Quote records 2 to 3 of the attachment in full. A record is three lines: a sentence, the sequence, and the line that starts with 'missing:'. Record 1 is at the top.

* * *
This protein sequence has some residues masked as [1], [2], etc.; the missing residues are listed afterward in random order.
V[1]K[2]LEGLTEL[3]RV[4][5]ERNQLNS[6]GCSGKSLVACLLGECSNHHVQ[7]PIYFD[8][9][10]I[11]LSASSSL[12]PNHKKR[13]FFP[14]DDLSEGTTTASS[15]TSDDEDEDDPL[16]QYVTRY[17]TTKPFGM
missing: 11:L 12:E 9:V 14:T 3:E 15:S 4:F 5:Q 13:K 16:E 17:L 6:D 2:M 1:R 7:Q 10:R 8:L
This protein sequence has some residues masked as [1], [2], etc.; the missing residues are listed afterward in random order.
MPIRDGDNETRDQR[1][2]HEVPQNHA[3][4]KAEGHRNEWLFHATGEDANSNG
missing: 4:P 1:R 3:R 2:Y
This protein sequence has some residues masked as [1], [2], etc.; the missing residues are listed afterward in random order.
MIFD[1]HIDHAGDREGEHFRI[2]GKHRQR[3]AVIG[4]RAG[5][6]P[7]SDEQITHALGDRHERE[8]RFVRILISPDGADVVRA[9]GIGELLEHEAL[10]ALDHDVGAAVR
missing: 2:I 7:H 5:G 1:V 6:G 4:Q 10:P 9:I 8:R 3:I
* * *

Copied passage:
This protein sequence has some residues masked as [1], [2], etc.; the missing residues are listed afterward in random order.
MPIRDGDNETRDQR[1][2]HEVPQNHA[3][4]KAEGHRNEWLFHATGEDANSNG
missing: 4:P 1:R 3:R 2:Y
This protein sequence has some residues masked as [1], [2], etc.; the missing residues are listed afterward in random order.
MIFD[1]HIDHAGDREGEHFRI[2]GKHRQR[3]AVIG[4]RAG[5][6]P[7]SDEQITHALGDRHERE[8]RFVRILISPDGADVVRA[9]GIGELLEHEAL[10]ALDHDVGAAVR
missing: 2:I 7:H 5:G 1:V 6:G 4:Q 10:P 9:I 8:R 3:I